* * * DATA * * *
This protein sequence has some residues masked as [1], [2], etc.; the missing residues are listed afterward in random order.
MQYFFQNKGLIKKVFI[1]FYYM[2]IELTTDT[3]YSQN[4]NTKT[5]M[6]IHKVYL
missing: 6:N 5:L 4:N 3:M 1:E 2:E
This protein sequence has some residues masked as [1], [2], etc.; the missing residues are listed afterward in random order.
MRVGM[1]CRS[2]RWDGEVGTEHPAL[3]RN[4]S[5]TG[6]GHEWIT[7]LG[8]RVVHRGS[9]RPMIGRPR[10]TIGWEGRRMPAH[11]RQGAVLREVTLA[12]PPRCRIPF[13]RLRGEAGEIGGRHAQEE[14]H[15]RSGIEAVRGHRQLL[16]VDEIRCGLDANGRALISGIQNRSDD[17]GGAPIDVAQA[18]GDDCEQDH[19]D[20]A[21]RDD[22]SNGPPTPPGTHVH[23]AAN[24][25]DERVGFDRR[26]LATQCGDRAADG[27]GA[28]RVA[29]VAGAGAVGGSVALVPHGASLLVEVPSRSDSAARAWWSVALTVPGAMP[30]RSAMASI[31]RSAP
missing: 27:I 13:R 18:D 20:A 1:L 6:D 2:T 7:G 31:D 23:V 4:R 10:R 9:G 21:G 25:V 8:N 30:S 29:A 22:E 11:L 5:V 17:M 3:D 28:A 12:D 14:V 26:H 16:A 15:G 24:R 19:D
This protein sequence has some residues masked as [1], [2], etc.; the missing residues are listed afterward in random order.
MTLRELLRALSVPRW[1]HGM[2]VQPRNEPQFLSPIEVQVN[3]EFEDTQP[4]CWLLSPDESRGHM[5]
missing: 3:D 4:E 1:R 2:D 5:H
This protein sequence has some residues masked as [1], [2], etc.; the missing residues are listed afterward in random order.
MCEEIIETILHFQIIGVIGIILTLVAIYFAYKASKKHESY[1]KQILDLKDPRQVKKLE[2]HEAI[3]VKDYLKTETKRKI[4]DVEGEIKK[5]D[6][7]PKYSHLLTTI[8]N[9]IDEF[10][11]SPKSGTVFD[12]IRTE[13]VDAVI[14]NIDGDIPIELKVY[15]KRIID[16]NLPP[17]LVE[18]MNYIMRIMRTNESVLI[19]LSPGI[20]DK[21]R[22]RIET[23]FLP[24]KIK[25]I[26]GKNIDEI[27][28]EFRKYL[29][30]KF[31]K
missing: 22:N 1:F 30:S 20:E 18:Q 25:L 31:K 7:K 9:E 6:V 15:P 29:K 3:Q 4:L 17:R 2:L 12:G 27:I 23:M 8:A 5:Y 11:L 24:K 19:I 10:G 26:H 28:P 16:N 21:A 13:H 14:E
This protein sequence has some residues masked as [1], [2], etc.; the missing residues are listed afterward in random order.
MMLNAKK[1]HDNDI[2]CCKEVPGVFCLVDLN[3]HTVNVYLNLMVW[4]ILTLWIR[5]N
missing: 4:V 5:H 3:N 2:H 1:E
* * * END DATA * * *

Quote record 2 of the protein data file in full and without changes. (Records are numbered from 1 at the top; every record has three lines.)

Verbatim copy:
This protein sequence has some residues masked as [1], [2], etc.; the missing residues are listed afterward in random order.
MRVGM[1]CRS[2]RWDGEVGTEHPAL[3]RN[4]S[5]TG[6]GHEWIT[7]LG[8]RVVHRGS[9]RPMIGRPR[10]TIGWEGRRMPAH[11]RQGAVLREVTLA[12]PPRCRIPF[13]RLRGEAGEIGGRHAQEE[14]H[15]RSGIEAVRGHRQLL[16]VDEIRCGLDANGRALISGIQNRSDD[17]GGAPIDVAQA[18]GDDCEQDH[19]D[20]A[21]RDD[22]SNGPPTPPGTHVH[23]AAN[24][25]DERVGFDRR[26]LATQCGDRAADG[27]GA[28]RVA[29]VAGAGAVGGSVALVPHGASLLVEVPSRSDSAARAWWSVALTVPGAMP[30]RSAMASI[31]RSAP
missing: 27:I 13:R 18:D 20:A 1:L 6:D 2:T 7:G 31:D 23:V 4:R 10:R 9:G 21:G 25:V 8:N 30:S 29:A 22:E 11:L 5:V 17:M 3:D 28:A 12:D 14:V 26:H 16:A 15:G 24:R 19:D